The cost of one sin is . . . . ?
Who knows? But I suspect we underestimate the impact of our disobedience. I think Adam and Eve might have thought too little of the potential consequences of their sin, don’t you, especially given their perfectly lush living conditions? One might also say that God’s response to the “first couple’s”first sin was “over the top” and too far reaching in its collateral damage. In fact, it appears that way to me, but . . . . I don’t create the rules that govern His creation. He does. I don’t understand the magnitude of sin the way God does. This collision of sin in the face of perfect holiness ought to give us cause to ponder.
The Genesis 1 account records the satisfaction God had with his creation as good, good, good, good, good, very good. Not a bad start. Then one sin, one refusal to honor God’s direction, and the earth was cursed from that day on and like the account of Pandora in Greek mythology, sin, evil, sickness, death, misery and all things bad were now on the playing field. The rebellion of Adam and Eve gave birth to sin and unveiled for the first time what can be the magnitude and gravity of the consequences of disobedience to God.
We may judge God’s response to this first sin as overly severe. Overkill. How can we gauge the response of God to our sin which runs contrary to his sovereign order? Is it possible that God’s patience, grace and mercy towards us has conditioned us to minimize the impact of our rebellion and offense against God? God’s grace gives us a lot of room between the guardrails. And even when we bump against the guardrails we are met with compassionate encouragement to pay closer attention to the track. I much prefer that to legalism, where every “bump” invites condemnation and a growing sense of guilt . . . potentially inviting me to abandon my efforts in faith completely.
The effect of Adam’s sin was the cancerous spread of rebellion to all mankind going forward. As do you, I now have his spiritual DNA and am sadly a repeat offender in the eyes of a holy God. Romans 5:19 instructs us that “For as by the one man’s disobedience (Adam’s) the many were made sinners (all of us), so by the one man’s obedience (Jesus) the many will be made righteous (that’s us)” The cost for one man’s (Adam’s) sin was extremely high, and the price that was paid to cover that offense was a payment that bundled in my sins and yours for all time. Do you get that? All of your sins, past, present and future were paid for at the cross and God’s forgiveness was extended to you as a gift. Because of that truth, we can live as forgiven children, not perfect, but filled with thanksgiving.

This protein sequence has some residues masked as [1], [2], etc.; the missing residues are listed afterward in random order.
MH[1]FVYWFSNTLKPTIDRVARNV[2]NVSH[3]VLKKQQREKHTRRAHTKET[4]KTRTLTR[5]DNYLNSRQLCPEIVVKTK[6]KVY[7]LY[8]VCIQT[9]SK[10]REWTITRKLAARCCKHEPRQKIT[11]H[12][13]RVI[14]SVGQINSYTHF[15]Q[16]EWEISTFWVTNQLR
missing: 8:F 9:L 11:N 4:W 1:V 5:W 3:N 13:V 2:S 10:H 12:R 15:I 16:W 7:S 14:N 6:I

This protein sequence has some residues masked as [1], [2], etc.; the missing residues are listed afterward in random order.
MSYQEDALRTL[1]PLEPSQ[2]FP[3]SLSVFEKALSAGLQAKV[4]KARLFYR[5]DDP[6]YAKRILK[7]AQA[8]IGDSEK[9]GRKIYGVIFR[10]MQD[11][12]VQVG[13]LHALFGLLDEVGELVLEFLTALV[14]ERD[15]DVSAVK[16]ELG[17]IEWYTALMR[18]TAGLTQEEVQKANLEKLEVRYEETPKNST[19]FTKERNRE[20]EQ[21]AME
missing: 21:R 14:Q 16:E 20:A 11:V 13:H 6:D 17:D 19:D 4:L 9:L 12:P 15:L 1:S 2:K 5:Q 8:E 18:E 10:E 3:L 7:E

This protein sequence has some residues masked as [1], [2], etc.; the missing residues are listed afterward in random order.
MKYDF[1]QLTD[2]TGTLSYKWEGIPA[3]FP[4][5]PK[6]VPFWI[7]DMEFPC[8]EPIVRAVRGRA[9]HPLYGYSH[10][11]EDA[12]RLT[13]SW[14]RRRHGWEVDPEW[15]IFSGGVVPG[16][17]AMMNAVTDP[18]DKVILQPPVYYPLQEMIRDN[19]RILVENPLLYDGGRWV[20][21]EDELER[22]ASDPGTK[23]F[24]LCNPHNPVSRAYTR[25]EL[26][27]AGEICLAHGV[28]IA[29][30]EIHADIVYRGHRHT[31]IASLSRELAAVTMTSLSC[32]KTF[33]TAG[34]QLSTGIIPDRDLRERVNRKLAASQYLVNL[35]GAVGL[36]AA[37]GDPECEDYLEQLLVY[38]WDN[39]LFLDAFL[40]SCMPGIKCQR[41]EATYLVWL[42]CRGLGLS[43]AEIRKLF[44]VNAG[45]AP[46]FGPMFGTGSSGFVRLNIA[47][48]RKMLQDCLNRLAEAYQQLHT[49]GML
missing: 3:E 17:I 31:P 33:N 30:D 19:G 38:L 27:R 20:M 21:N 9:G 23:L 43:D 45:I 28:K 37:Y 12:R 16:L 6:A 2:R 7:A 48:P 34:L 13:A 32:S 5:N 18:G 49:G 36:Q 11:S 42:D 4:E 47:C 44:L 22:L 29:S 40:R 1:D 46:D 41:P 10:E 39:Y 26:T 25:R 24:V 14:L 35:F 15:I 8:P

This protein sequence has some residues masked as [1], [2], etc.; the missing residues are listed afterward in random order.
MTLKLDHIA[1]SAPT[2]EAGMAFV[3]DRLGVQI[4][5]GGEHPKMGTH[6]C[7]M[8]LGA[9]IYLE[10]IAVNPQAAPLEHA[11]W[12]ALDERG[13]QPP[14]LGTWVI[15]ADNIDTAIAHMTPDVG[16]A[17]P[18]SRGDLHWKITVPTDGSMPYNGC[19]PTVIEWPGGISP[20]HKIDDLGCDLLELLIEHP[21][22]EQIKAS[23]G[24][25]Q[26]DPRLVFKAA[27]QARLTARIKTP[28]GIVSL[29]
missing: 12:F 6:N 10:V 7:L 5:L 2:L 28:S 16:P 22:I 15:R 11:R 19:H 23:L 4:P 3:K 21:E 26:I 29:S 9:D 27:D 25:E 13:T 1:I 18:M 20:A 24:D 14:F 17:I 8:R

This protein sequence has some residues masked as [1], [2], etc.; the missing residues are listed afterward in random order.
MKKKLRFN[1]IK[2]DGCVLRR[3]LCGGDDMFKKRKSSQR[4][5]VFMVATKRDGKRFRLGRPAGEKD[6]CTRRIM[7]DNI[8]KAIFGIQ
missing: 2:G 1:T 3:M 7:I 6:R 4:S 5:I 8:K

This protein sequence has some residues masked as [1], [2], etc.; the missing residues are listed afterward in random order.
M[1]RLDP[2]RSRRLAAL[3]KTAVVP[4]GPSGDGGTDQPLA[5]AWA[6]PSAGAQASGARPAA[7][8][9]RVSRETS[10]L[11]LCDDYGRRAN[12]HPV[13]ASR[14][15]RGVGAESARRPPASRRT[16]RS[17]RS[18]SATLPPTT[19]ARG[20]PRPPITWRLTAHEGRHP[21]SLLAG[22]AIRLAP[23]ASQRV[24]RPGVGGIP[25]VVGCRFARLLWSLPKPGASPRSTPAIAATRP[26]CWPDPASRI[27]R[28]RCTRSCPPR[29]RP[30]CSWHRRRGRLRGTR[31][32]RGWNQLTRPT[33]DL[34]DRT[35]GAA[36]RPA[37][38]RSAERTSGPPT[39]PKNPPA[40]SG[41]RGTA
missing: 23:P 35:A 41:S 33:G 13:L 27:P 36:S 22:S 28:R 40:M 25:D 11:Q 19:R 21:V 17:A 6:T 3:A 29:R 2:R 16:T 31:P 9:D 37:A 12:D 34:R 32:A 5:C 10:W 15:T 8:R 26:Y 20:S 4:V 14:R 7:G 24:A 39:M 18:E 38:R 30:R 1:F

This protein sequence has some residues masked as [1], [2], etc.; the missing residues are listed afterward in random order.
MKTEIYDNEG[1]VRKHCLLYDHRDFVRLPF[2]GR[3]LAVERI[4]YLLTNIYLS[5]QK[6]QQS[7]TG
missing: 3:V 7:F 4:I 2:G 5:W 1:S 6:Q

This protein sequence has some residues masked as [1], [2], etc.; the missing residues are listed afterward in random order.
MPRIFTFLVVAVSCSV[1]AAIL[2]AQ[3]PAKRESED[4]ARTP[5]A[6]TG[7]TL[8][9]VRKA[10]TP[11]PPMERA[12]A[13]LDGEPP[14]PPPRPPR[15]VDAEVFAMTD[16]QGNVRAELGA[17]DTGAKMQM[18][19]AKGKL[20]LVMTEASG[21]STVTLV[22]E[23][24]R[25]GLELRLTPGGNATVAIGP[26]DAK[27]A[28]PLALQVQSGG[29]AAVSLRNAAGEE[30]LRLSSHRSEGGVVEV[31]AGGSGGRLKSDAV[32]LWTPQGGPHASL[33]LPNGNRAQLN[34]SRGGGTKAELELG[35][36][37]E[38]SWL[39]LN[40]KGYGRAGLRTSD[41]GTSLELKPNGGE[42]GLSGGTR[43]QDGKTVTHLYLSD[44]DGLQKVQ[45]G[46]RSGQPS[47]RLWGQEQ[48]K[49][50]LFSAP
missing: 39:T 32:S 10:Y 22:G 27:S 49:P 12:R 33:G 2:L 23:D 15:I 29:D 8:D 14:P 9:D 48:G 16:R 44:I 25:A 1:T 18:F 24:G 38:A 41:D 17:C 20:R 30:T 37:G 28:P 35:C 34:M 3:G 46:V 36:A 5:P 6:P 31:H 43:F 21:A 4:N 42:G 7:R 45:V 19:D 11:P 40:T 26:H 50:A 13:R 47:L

We still live in a fallen world that is burdened by the curse that came from Adam’s one sin, and as such we navigate this life through pain, suffering, disease, evil and physical death. At times we participate in the creation of the miseries this world carries. Our sins are still costly and are still an offense against the grace of God. Do they surprise an omnipotent God? No. Do they disappoint Him? Probably so. To what extent would require more speculation than I care to venture. He wants the best life for us and continues to point the pathway to it. His compassion must make him grieve when we suffer or cause others to, wouldn’t you think?
Through our faith in Christ we are saved from the fate of what sin buys us. (Rom. 6:23) Do we then choose to run our race and disregard the guardrails and compassionate admonitions that God provides us and carelessly live as Bonhoeffer describes as “cheap grace?” Instead, let us marvel at the quality of grace and express the proper gratitude for it and the forgiveness granted us by the One who experienced the cost of sin. Think About It.